NATO Defence Ministers Agree to Adapt Command Structure, Boost Afghanistan Troop Levels
(Source: North Atlantic Treaty Organization; issued Nov 09, 2017)
Defence Ministers agreed today (9 November 2017) to increase the size of NATO’s Resolute Support training mission in Afghanistan from around 13,000 to roughly 16,000 personnel. NATO Secretary General Jens Stoltenberg made the announcement at the end of a two-day meeting of the alliance's Defence Ministers in Brussels.

Mr Stoltenberg welcomed the fact that “Afghan forces are making progress, even though the situation remains very challenging.” Ministers also agreed on the importance of funding for the Afghan security forces, and welcomed Afghanistan’s intention to make further progress on reforms and reconciliation.

In response to changes in Europe’s security environment, Ministers agreed an outline design for an adapted NATO Command Structure on Wednesday (8 November 2017), with new commands to improve the movement of troops across the Atlantic, and within Europe. "We need a command structure which can make sure that we have the right forces, in the right place, with the right equipment at the right time," NATO Secretary-General Jens Stoltenberg told a press conference in the margins of the meeting.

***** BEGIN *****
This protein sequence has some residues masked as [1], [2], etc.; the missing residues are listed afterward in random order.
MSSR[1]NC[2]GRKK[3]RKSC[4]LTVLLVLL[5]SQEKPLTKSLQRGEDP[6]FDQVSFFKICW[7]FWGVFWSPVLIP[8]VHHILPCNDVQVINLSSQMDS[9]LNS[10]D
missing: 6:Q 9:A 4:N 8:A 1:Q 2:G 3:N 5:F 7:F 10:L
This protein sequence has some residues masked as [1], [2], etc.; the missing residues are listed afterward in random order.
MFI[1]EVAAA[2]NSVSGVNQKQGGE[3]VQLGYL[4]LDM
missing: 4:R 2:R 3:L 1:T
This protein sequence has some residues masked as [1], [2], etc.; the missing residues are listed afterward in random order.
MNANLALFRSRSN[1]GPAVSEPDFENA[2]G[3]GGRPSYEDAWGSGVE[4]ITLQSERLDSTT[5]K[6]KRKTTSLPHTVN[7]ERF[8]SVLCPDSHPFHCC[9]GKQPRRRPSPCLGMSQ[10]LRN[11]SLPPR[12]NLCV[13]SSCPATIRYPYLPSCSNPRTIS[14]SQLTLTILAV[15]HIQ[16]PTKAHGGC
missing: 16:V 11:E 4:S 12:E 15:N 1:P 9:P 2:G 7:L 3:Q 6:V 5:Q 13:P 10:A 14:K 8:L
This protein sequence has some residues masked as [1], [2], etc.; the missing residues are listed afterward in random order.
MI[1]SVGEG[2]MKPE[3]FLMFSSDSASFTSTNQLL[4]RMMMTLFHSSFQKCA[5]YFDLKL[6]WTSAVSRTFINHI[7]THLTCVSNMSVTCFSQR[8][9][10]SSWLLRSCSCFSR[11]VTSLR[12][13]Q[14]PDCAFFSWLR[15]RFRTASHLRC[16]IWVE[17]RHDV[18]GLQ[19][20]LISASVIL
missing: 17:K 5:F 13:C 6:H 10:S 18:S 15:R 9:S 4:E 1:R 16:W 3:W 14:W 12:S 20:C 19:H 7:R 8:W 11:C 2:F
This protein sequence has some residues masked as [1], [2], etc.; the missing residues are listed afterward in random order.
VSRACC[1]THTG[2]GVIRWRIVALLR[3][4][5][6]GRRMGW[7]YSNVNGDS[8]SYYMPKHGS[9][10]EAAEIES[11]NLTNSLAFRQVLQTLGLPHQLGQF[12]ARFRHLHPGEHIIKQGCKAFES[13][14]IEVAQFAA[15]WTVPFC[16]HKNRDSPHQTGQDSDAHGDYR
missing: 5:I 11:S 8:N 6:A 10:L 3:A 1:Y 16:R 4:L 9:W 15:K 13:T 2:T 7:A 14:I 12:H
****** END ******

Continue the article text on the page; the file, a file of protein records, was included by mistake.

With cyber-attacks a growing threat, Ministers endorsed a set of principles for how the Alliance can integrate the cyber capabilities of its Allies into Alliance military operations. Ministers also agreed to the creation of a new Cyber Operations Centre to help integrate cyber into NATO planning and operations at all levels. This follows steps last year to recognise cyber as an operational domain along with land, sea and air.

Another key focus of discussion among ministers was North Korea’s illegal nuclear and ballistic missile programmes. Secretary General Stoltenberg stressed that UN sanctions need to be fully and transparently implemented. Mr Stoltenberg added that Russia and China have a special role to play both as neighbouring countries and as permanent members of the UN Security Council. In the margins of the NATO ministerial discussion, US Secretary of Defense James Mattis also chaired a meeting of the Global Coalition to Defeat ISIS.

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